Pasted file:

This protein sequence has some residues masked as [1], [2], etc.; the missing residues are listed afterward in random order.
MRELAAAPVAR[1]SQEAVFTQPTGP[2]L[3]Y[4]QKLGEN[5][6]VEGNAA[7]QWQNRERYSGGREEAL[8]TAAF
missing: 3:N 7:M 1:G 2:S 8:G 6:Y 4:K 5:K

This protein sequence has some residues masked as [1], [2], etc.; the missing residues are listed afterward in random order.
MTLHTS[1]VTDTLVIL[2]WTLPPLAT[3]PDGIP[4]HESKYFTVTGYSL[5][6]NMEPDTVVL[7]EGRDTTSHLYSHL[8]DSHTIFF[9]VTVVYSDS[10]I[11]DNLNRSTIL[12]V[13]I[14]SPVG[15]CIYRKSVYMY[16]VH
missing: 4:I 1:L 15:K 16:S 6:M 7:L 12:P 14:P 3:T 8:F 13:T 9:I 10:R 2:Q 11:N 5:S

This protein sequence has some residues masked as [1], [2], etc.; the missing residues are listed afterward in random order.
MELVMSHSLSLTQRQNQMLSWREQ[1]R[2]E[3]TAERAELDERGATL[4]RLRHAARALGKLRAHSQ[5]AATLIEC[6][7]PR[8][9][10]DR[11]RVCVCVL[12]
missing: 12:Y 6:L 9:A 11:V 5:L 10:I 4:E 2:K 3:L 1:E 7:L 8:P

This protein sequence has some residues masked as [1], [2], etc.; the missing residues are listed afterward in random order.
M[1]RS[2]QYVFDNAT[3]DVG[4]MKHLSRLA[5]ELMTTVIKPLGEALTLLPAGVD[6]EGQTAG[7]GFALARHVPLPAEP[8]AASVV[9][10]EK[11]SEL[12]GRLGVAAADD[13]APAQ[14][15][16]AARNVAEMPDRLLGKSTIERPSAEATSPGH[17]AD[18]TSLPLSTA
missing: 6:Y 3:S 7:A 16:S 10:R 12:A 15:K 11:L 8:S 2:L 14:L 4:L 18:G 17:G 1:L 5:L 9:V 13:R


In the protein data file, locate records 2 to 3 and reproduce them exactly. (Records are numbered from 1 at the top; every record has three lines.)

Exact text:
This protein sequence has some residues masked as [1], [2], etc.; the missing residues are listed afterward in random order.
MTLHTS[1]VTDTLVIL[2]WTLPPLAT[3]PDGIP[4]HESKYFTVTGYSL[5][6]NMEPDTVVL[7]EGRDTTSHLYSHL[8]DSHTIFF[9]VTVVYSDS[10]I[11]DNLNRSTIL[12]V[13]I[14]SPVG[15]CIYRKSVYMY[16]VH
missing: 4:I 1:L 15:K 16:S 6:M 7:L 12:P 14:P 3:T 8:F 13:T 9:I 10:R 2:Q 11:N 5:S

This protein sequence has some residues masked as [1], [2], etc.; the missing residues are listed afterward in random order.
MELVMSHSLSLTQRQNQMLSWREQ[1]R[2]E[3]TAERAELDERGATL[4]RLRHAARALGKLRAHSQ[5]AATLIEC[6][7]PR[8][9][10]DR[11]RVCVCVL[12]
missing: 12:Y 6:L 9:A 11:V 5:L 10:I 4:E 2:K 3:L 1:E 7:L 8:P